It is obvious that the MCG’s Great Southern Stand is due for an upgrade. When it was constructed in the early 1990s, Victoria was just emerging from a crippling recession. Jeff Kennett was about to blaze in and change everything. Eddie was breaking every story and propping up every bar in Melbourne. At the stand’s unveiling, Wasim Akram tore through the Englishmen in the World Cup Final. Ian Botham copped a howler of a decision, and embarked on one of the all-time great benders.

We were genuinely proud of it. And we still are. “The MCG is a shrine, a citadel, a landmark, a totem,” the Age’s Greg Baum once wrote. “It is to this city what the Opera House is to Sydney, the Eiffel Tower to Paris and the Statue of Liberty to New York.” The world, this city, and the way we watch sport has completely changed since Baum wrote that.

California’s SoFi Stadium during Dr. Dre’s half-time performance at last week’s Super Bowl.
California’s SoFi Stadium during Dr. Dre’s half-time performance at last week’s Super Bowl. Photograph: KC Alfred/San Diego Union-Tribune/ZUMA/REX/Shutterstock

Forty years on, the MCG is in danger of being shown up by Perth’s Optus Stadium, and the Adelaide Oval. Eddie wants to tear down the Great Southern Stand and start again. Others are urging restraint. For many, it is an opportune time to reflect on what we actually want as spectators. Are we fans, or are we consumers? Do we simply want to watch sport, or are we seeking an experience? And do we want a fading citadel, or a shiny sports and entertainment precinct?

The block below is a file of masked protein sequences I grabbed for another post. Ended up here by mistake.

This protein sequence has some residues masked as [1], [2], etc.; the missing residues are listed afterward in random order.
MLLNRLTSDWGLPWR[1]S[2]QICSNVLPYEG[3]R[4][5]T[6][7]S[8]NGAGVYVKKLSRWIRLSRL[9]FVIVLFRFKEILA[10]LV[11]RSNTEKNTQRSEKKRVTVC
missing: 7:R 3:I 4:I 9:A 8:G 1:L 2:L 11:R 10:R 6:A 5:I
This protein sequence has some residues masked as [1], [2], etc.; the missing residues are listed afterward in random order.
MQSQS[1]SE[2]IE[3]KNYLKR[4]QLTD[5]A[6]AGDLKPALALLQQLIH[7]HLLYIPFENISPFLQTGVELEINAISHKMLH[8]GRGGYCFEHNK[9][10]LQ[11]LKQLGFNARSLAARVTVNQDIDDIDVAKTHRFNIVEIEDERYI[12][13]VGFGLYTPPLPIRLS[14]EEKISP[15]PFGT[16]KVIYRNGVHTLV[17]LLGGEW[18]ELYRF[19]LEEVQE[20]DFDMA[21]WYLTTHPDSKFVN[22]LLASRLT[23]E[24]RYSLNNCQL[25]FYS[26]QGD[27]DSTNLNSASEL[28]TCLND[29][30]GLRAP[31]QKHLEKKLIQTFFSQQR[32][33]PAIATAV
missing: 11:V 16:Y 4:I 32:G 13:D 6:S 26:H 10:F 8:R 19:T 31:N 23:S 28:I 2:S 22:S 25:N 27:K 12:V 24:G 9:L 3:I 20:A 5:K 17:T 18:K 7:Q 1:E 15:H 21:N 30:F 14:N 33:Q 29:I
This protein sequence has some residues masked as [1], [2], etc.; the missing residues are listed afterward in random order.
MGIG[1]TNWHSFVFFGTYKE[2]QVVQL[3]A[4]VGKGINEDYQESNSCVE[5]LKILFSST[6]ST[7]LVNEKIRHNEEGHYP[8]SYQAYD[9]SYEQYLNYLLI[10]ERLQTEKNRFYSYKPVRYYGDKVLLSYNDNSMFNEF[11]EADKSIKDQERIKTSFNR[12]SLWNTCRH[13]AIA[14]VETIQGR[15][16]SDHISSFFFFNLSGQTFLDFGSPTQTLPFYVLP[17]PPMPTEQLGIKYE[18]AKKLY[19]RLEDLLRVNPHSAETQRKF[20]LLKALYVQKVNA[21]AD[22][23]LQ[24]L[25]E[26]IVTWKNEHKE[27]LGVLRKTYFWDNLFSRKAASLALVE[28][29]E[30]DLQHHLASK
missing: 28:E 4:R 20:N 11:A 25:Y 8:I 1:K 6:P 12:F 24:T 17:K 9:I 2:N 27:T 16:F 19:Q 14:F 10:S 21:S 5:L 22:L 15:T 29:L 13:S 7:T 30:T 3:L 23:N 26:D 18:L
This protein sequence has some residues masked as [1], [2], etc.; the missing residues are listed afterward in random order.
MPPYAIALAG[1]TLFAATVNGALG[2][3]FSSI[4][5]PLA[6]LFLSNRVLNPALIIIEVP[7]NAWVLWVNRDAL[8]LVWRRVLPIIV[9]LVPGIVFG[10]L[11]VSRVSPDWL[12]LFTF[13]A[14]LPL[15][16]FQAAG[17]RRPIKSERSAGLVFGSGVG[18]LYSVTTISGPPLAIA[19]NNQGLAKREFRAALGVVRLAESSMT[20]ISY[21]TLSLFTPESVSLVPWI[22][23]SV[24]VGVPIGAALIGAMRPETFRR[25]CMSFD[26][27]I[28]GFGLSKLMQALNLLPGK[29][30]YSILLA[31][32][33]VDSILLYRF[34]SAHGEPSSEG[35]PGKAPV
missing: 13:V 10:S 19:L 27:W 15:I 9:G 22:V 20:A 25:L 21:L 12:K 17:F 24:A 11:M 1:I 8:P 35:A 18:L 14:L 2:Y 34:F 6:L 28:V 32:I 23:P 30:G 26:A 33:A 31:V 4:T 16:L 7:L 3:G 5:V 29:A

“Why would you willingly sit in the rain in 2022?” SEN owner Craig Hutchison asked on his podcast this week? Hutchy knows his American Football. Like Eddie, he is a big picture man. Unlike Eddie, he is no footy romantic. He thinks Australian sports fans worry too much about what they don’t want and are blind to what is possible.

Perhaps he is right. What I don’t want at the MCG could fill a column. I don’t want a sensory overload. I don’t want Guy Grossi dishing up Duck Surprise at quarter time. I don’t want fun facilitators perforating my eardrums. I don’t want T-shirts being fired into the crowd like mortar cannons. I don’t want the MCG, a ground I love, to be visible from outer space.

Nick Hornby once wrote that English football was “prey to all sorts of people who weren’t, as it were, the people.” This is a good opportunity to actually listen to ordinary fans, not those with the loudest voices and the deepest pockets. If they stuffed it up, and if it ended up resembling a gargantuan version of – oh I don’t know – Docklands Stadium, it would be an act of vandalism.

Baum himself recalls a conversation at the MCG on grand final day with former Brownlow Medallist, Neil Roberts. “Lucky bastards,” Roberts said, gazing at the vast, sunbathed crowd. “They could screw up everything and they would still have this.” We still have it. After two years, we are about to get it back at full capacity. And it should never be at the mercy of February thought bubbles and arms races.


Jonathan Horn

The GuardianTramp